Wait one cotton pickin’ minute. The Dow Jones Industrial Average cratered more than 800 points, the S&P 500 fell 125 points, and the Nasdaq Composite Index plunged 600 points. Are we back in March or something? That was what the September 3 trading session was like, leaving many armchair traders stumped as to what triggered such a massive crash. Considering the trillions of dollars of liquidity pumped into the financial markets, were the leading stock indexes not supposed to climb forever?
A Bloody Correction
It was a horrific day for anyone who decided to leap in from the sidelines and take a bite out of Apple or take a test drive in Tesla. In addition to the broader decline, here were the biggest market capitalization losses on that day of bloodshed.
- Apple: -$179.92 billion
- Microsoft: -$108.6 billion
- Amazon: -$81.88 billion
- Alphabet: -$58.61 billion
- Tesla: -$37.62 billion
And that is not all. The technology industry’s ten wealthiest people, including Jeff Bezos and Elon Musk, saw their collective net worth slide $44 billion. Of course, that is nothing for gentlemen like Bezos and Musk, but it is still a noteworthy reversal of fortunes.
It was probably bad news for anyone who purchased shares in any of the power players over the last month. However, if you scooped up stocks a few months ago, then this was potentially an anomaly that presented an opportunity to take advantage of some discounts. The asset inflation since the market bottom on March 23 has been so enormous that the September 3 correction brought the tech-heavy Nasdaq to a one-week low.
China and Japan continually swap first place for the world’s top holder of U.S. debt, with both countries holding more than $1 trillion in Treasurys. A few months ago, there had been speculation that Beijing would consider unloading all its bond holdings, which would be devastating for the federal government. Although China has liquidated tens of billions since 2013, these moves have never shocked the market.
There is talk again of President Xi Jinping and his Communist government dumping U.S. Treasurys, according to a state-run publication that cited “state-linked experts.” Here is what Global Times wrote:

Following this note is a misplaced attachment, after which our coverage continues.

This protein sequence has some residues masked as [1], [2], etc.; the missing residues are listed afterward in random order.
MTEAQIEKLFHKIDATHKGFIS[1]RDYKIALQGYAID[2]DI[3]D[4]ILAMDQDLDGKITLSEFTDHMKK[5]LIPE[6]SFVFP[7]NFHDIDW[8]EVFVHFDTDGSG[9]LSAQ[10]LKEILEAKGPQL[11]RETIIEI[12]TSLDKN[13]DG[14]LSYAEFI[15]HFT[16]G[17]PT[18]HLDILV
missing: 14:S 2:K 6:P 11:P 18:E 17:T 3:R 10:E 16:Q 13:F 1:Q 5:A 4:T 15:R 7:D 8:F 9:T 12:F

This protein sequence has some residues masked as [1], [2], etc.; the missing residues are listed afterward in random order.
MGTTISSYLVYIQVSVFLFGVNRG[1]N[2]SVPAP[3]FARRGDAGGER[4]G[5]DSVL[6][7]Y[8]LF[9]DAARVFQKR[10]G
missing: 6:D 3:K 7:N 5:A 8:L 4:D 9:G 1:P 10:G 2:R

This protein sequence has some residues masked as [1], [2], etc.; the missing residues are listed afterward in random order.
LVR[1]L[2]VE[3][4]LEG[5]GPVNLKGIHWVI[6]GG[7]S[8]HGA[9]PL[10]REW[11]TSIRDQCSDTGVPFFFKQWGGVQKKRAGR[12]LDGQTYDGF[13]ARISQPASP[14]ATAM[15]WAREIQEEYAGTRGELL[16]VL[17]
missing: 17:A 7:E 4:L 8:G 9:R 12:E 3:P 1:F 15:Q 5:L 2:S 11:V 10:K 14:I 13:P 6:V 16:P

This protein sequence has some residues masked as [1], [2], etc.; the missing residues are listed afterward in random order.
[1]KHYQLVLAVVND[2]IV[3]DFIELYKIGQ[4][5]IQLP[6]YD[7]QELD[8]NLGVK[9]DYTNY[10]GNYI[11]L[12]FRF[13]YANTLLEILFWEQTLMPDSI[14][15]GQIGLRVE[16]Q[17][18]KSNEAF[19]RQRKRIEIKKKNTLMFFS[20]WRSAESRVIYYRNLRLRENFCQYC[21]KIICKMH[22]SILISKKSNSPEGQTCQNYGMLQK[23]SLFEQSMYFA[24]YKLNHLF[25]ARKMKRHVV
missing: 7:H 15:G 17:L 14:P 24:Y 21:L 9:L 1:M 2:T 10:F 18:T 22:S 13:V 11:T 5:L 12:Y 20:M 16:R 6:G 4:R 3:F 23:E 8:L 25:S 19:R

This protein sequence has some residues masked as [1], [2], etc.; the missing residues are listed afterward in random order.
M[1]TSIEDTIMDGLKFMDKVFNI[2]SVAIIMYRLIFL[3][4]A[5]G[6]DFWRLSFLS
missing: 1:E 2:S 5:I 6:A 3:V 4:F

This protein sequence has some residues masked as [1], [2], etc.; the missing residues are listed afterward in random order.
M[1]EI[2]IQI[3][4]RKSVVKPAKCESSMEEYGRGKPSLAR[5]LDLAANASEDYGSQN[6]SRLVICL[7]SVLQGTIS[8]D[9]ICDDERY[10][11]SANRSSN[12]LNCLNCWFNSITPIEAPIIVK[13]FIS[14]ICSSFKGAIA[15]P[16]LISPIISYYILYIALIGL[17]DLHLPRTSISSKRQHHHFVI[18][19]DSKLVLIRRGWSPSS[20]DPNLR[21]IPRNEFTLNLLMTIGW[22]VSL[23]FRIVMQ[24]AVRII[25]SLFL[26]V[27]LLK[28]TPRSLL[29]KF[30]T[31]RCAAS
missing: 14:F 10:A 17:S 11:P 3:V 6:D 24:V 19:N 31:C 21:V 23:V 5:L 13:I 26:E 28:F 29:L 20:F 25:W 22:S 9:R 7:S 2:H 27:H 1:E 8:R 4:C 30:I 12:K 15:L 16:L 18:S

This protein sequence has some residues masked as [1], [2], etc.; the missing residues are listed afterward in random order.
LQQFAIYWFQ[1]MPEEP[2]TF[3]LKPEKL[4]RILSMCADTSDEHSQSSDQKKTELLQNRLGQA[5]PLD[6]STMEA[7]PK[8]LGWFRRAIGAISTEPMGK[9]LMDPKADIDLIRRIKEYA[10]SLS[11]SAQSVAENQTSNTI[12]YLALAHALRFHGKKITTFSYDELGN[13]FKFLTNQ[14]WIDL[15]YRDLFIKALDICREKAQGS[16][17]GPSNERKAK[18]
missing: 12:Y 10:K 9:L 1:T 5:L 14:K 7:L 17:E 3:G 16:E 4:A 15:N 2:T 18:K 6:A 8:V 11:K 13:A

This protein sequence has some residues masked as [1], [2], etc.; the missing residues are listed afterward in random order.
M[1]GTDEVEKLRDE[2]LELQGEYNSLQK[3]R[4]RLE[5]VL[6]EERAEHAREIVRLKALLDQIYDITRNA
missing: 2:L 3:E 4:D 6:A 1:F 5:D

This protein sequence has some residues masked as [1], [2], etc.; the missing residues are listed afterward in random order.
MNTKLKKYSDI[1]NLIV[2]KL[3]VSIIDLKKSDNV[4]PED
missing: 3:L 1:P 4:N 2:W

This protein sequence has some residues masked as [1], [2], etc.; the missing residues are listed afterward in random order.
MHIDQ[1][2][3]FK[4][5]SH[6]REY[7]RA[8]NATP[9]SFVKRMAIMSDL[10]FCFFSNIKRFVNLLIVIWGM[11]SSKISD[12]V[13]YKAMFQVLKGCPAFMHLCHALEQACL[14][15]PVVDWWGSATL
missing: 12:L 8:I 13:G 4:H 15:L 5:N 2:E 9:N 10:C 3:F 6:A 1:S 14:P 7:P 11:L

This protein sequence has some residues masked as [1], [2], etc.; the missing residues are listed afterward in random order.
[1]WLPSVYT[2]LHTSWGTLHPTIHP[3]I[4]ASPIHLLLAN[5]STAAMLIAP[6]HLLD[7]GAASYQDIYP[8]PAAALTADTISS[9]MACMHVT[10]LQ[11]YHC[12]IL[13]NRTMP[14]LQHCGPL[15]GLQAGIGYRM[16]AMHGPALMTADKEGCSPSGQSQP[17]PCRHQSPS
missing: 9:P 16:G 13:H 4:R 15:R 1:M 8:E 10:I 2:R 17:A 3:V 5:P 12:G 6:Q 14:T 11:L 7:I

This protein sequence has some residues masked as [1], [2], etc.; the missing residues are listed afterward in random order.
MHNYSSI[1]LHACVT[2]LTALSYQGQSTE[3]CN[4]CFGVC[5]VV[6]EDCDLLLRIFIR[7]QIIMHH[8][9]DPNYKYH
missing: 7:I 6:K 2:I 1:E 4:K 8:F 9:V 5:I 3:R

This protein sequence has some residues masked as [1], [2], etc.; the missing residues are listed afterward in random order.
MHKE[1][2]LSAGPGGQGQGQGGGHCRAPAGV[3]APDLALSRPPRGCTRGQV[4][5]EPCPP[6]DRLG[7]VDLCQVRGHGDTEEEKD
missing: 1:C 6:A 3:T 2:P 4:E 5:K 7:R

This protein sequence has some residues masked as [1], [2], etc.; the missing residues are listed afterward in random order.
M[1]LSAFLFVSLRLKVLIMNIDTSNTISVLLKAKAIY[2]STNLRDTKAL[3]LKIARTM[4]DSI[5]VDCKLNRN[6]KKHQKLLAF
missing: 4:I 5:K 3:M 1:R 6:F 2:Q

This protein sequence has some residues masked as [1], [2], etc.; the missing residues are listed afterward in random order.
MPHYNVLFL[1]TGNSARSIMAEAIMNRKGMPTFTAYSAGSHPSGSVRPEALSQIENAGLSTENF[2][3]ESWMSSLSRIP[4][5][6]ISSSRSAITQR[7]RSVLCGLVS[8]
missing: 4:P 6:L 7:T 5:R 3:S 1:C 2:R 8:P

“China may gradually reduce its holdings of US Treasury bonds to about $800 billion from the current level of more than $1 trillion, as the ballooning US federal deficit increases default risks and the Trump administration continues its blistering attack on China.”
That said, Beijing’s consternation is justified, considering that America’s debt is forecast to exceed the size of the world’s biggest economy by next year. All projections – public and private – show the U.S. falling off a fiscal cliff, which was a certainty with or without the Coronavirus pandemic. The administration might present the case that China has no right to do this because it unleashed COVID-19 on the rest of the world, but this argument would never convince anyone. It has also been said that China needs the United States, but the world is in the beginning stages of no longer relying on America as the primary market for demand. While it is unlikely to happen anytime soon, we could be in the infancy period of the U.S. dollar losing its global reserve currency status, too.
Eat Your Landlord
If you listened to the latest edition of The Uprising with Liberty Nation’s Legal Affairs Editor Scott Cosenza, then you might have been aware that the U.S. government is instituting a moratorium on evictions across the land of the free.
The Center for Disease Control and Prevention published a new regulation that prohibits the evictions of millions of residential tenants across the country. While it might face legal challenges, the new public policy is likely here to stay, and it could spell bad news for private property rights and even federalism. According to the CDC, the policy will apply to any tenant who makes a sworn declaration to at least one of the following:
- Used best efforts to receive all available government assistance.
- Expect to earn $99,000 or less in 2020.
- The individual cannot pay the full rent due to a substantial loss of household income (layoff or out-of-pocket medical expenses).
- The tenant is making partial payments that are close to the full payment.
- Eviction could force the person to become homeless.
For free-market proponents, this could be troubling since it dictates what landlords can or cannot do with their property. For Tenth Amendment advocates, what would stop the next president from imposing a nationwide mandate for, let’s say, face masks or another lockdown? Plus, considering the state of economic disrepair, the next president might be incentivized to expand the moratorium while compensating property owners with money the government does not have.
From a pure economics perspective, there are many unintended consequences to this Sanders-esque concept. Who would want to be a landlord, especially if you are a smaller one, in this type of environment? What happens to contracts moving forward? Will future transactions come with greater financial costs? Could we see fewer units for rent in the next few years? Will the power players have more market share? If rent controls were not bad enough for the U.S. rental market, the sector must now contend with this abomination.
Libertarian economists quip that the most effective way to destroy a city, except for bombing, is to impose rent controls. But you may need to add a new socialist mechanism: suspend rent. Cosenza was right on six months’ worth of rent when he said on his fabulous podcast: “It sells people the notion that we can have something for free in society.” Indeed, the White House might have good intentions with this eviction ban, but you know what they say about good intentions and the road to hell – a place that might actually possess better rental housing than a rent-controlled inner city!
Read more from Andrew Moran.